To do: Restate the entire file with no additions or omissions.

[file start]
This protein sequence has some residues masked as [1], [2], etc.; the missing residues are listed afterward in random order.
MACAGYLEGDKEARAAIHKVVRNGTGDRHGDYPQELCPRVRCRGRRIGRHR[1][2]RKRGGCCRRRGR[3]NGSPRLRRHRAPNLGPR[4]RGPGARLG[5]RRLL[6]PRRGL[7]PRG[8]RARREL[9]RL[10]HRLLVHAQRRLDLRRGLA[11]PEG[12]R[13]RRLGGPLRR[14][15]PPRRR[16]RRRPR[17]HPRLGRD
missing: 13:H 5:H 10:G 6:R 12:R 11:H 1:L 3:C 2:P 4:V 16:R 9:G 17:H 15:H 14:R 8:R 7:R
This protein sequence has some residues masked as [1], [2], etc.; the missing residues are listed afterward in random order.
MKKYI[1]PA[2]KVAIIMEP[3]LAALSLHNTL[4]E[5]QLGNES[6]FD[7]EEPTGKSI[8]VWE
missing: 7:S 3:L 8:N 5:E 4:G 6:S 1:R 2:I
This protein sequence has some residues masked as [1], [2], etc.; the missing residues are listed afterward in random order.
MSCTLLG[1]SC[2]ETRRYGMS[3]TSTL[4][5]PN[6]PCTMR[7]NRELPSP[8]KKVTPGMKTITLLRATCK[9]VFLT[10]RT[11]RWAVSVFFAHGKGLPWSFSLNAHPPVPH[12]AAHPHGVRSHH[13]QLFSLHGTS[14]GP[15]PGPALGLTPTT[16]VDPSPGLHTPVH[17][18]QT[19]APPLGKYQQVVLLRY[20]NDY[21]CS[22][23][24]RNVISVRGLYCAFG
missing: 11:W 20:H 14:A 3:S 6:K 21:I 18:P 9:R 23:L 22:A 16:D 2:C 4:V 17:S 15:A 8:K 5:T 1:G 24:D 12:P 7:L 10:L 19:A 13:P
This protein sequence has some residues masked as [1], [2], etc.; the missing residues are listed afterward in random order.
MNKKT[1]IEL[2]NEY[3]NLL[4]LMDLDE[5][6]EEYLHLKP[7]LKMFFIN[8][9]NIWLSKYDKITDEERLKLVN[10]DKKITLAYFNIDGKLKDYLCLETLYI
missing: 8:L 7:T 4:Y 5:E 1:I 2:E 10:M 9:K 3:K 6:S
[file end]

This protein sequence has some residues masked as [1], [2], etc.; the missing residues are listed afterward in random order.
MACAGYLEGDKEARAAIHKVVRNGTGDRHGDYPQELCPRVRCRGRRIGRHR[1][2]RKRGGCCRRRGR[3]NGSPRLRRHRAPNLGPR[4]RGPGARLG[5]RRLL[6]PRRGL[7]PRG[8]RARREL[9]RL[10]HRLLVHAQRRLDLRRGLA[11]PEG[12]R[13]RRLGGPLRR[14][15]PPRRR[16]RRRPR[17]HPRLGRD
missing: 13:H 5:H 10:G 6:R 12:R 11:H 1:L 3:C 2:P 4:V 16:R 9:G 17:H 15:H 14:R 8:R 7:R
This protein sequence has some residues masked as [1], [2], etc.; the missing residues are listed afterward in random order.
MKKYI[1]PA[2]KVAIIMEP[3]LAALSLHNTL[4]E[5]QLGNES[6]FD[7]EEPTGKSI[8]VWE
missing: 7:S 3:L 8:N 5:E 4:G 6:S 1:R 2:I
This protein sequence has some residues masked as [1], [2], etc.; the missing residues are listed afterward in random order.
MSCTLLG[1]SC[2]ETRRYGMS[3]TSTL[4][5]PN[6]PCTMR[7]NRELPSP[8]KKVTPGMKTITLLRATCK[9]VFLT[10]RT[11]RWAVSVFFAHGKGLPWSFSLNAHPPVPH[12]AAHPHGVRSHH[13]QLFSLHGTS[14]GP[15]PGPALGLTPTT[16]VDPSPGLHTPVH[17][18]QT[19]APPLGKYQQVVLLRY[20]NDY[21]CS[22][23][24]RNVISVRGLYCAFG
missing: 11:W 20:H 14:A 3:S 6:K 21:I 18:P 9:R 23:L 22:A 16:D 2:C 4:V 17:S 15:A 8:K 5:T 1:G 24:D 12:P 7:L 10:L 19:A 13:P
This protein sequence has some residues masked as [1], [2], etc.; the missing residues are listed afterward in random order.
MNKKT[1]IEL[2]NEY[3]NLL[4]LMDLDE[5][6]EEYLHLKP[7]LKMFFIN[8][9]NIWLSKYDKITDEERLKLVN[10]DKKITLAYFNIDGKLKDYLCLETLYI
missing: 8:L 7:T 4:Y 5:E 1:I 2:E 10:M 9:K 3:K 6:S